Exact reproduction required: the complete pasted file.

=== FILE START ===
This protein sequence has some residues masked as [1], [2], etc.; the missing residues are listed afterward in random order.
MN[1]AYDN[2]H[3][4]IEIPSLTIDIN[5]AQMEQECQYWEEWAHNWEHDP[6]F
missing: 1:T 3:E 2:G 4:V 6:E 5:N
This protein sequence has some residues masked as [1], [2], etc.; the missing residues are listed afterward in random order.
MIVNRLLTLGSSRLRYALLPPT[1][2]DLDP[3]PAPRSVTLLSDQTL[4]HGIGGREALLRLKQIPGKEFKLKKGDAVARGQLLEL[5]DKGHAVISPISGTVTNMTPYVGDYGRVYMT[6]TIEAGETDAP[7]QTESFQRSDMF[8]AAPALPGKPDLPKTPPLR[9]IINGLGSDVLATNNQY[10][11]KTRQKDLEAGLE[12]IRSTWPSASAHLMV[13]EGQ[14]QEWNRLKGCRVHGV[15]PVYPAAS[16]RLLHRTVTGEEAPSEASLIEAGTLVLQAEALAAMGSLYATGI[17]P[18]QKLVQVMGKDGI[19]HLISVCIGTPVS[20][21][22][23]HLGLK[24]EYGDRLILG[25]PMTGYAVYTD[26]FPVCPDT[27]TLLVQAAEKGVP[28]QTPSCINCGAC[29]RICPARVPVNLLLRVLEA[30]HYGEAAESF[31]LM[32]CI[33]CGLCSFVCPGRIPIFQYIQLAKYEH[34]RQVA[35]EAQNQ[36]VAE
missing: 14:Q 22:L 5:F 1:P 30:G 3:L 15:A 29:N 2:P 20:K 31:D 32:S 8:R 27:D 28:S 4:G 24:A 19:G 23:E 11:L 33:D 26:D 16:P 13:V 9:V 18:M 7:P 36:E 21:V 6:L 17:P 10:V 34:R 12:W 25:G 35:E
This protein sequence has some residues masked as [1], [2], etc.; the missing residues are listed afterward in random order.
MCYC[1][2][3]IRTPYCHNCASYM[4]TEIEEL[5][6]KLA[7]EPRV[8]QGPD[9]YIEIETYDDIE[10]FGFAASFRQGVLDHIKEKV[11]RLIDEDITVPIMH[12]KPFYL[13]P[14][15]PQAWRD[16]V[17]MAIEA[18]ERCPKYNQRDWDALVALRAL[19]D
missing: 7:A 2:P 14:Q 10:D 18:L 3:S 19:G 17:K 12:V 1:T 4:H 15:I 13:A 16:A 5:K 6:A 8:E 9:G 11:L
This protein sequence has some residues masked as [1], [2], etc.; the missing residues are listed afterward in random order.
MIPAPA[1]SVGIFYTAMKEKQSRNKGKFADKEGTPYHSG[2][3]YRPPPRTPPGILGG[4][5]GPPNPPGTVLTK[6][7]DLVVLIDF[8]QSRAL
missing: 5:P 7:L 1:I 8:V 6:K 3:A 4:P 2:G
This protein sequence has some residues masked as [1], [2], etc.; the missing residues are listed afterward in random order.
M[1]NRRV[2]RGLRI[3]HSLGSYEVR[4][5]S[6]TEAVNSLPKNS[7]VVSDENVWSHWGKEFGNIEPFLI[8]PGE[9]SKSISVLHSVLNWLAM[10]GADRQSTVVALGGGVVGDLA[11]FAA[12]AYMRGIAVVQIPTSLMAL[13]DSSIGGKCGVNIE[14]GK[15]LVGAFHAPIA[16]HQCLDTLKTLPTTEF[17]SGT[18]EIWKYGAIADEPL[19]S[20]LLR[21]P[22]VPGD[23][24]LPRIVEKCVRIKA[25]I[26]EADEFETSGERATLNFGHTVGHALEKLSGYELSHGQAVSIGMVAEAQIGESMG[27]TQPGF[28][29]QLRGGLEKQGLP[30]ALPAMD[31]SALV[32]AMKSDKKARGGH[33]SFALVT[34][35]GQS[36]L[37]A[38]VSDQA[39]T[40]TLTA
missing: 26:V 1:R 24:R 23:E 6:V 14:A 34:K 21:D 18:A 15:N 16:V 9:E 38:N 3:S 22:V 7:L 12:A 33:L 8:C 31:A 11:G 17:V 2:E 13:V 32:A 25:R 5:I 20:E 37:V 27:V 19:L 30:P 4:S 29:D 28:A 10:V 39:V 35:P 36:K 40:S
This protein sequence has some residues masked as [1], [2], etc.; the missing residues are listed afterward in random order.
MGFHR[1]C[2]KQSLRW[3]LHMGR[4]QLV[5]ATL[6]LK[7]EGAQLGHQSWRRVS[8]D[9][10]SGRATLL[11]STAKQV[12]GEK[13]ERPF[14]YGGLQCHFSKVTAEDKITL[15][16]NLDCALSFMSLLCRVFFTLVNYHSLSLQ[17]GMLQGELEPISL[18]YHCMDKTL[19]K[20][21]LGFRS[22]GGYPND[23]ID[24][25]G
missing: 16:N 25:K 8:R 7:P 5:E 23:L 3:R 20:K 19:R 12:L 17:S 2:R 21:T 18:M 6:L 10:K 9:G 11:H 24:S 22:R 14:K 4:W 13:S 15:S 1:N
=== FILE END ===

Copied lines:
This protein sequence has some residues masked as [1], [2], etc.; the missing residues are listed afterward in random order.
MN[1]AYDN[2]H[3][4]IEIPSLTIDIN[5]AQMEQECQYWEEWAHNWEHDP[6]F
missing: 1:T 3:E 2:G 4:V 6:E 5:N
This protein sequence has some residues masked as [1], [2], etc.; the missing residues are listed afterward in random order.
MIVNRLLTLGSSRLRYALLPPT[1][2]DLDP[3]PAPRSVTLLSDQTL[4]HGIGGREALLRLKQIPGKEFKLKKGDAVARGQLLEL[5]DKGHAVISPISGTVTNMTPYVGDYGRVYMT[6]TIEAGETDAP[7]QTESFQRSDMF[8]AAPALPGKPDLPKTPPLR[9]IINGLGSDVLATNNQY[10][11]KTRQKDLEAGLE[12]IRSTWPSASAHLMV[13]EGQ[14]QEWNRLKGCRVHGV[15]PVYPAAS[16]RLLHRTVTGEEAPSEASLIEAGTLVLQAEALAAMGSLYATGI[17]P[18]QKLVQVMGKDGI[19]HLISVCIGTPVS[20][21][22][23]HLGLK[24]EYGDRLILG[25]PMTGYAVYTD[26]FPVCPDT[27]TLLVQAAEKGVP[28]QTPSCINCGAC[29]RICPARVPVNLLLRVLEA[30]HYGEAAESF[31]LM[32]CI[33]CGLCSFVCPGRIPIFQYIQLAKYEH[34]RQVA[35]EAQNQ[36]VAE
missing: 14:Q 22:L 5:F 1:P 30:G 3:L 15:A 29:N 2:P 20:K 31:D 32:S 8:R 27:D 28:S 4:G 24:A 19:G 23:E 11:L 33:D 26:D 16:P 13:V 9:V 18:M 7:P 36:E 21:V 6:L 17:P 10:V 34:R 12:W 25:G 35:E
This protein sequence has some residues masked as [1], [2], etc.; the missing residues are listed afterward in random order.
MCYC[1][2][3]IRTPYCHNCASYM[4]TEIEEL[5][6]KLA[7]EPRV[8]QGPD[9]YIEIETYDDIE[10]FGFAASFRQGVLDHIKEKV[11]RLIDEDITVPIMH[12]KPFYL[13]P[14][15]PQAWRD[16]V[17]MAIEA[18]ERCPKYNQRDWDALVALRAL[19]D
missing: 7:A 2:P 14:Q 10:D 18:L 3:S 19:G 17:K 12:V 1:T 4:H 15:I 13:A 16:A 5:K 6:A 8:E 9:G 11:L
This protein sequence has some residues masked as [1], [2], etc.; the missing residues are listed afterward in random order.
MIPAPA[1]SVGIFYTAMKEKQSRNKGKFADKEGTPYHSG[2][3]YRPPPRTPPGILGG[4][5]GPPNPPGTVLTK[6][7]DLVVLIDF[8]QSRAL
missing: 5:P 7:L 1:I 8:V 6:K 3:A 4:P 2:G
This protein sequence has some residues masked as [1], [2], etc.; the missing residues are listed afterward in random order.
M[1]NRRV[2]RGLRI[3]HSLGSYEVR[4][5]S[6]TEAVNSLPKNS[7]VVSDENVWSHWGKEFGNIEPFLI[8]PGE[9]SKSISVLHSVLNWLAM[10]GADRQSTVVALGGGVVGDLA[11]FAA[12]AYMRGIAVVQIPTSLMAL[13]DSSIGGKCGVNIE[14]GK[15]LVGAFHAPIA[16]HQCLDTLKTLPTTEF[17]SGT[18]EIWKYGAIADEPL[19]S[20]LLR[21]P[22]VPGD[23][24]LPRIVEKCVRIKA[25]I[26]EADEFETSGERATLNFGHTVGHALEKLSGYELSHGQAVSIGMVAEAQIGESMG[27]TQPGF[28][29]QLRGGLEKQGLP[30]ALPAMD[31]SALV[32]AMKSDKKARGGH[33]SFALVT[34][35]GQS[36]L[37]A[38]VSDQA[39]T[40]TLTA
missing: 26:V 1:R 24:R 23:E 6:V 14:A 34:K 21:D 18:A 15:N 16:V 9:E 38:N 3:S 22:V 7:L 12:A 33:L 8:C 31:A 11:G 17:V 2:E 13:V 32:A 25:R 5:I 20:E 37:V 27:V 19:L 30:P 4:S 29:D 28:A 10:V 39:V 35:P 36:K 40:S
This protein sequence has some residues masked as [1], [2], etc.; the missing residues are listed afterward in random order.
MGFHR[1]C[2]KQSLRW[3]LHMGR[4]QLV[5]ATL[6]LK[7]EGAQLGHQSWRRVS[8]D[9][10]SGRATLL[11]STAKQV[12]GEK[13]ERPF[14]YGGLQCHFSKVTAEDKITL[15][16]NLDCALSFMSLLCRVFFTLVNYHSLSLQ[17]GMLQGELEPISL[18]YHCMDKTL[19]K[20][21]LGFRS[22]GGYPND[23]ID[24][25]G
missing: 16:N 25:K 8:R 7:P 5:E 23:L 3:R 20:K 19:R 12:L 17:S 2:R 21:T 18:M 6:L 10:K 9:G 11:H 24:S 22:R 14:K 4:W 13:S 15:S 1:N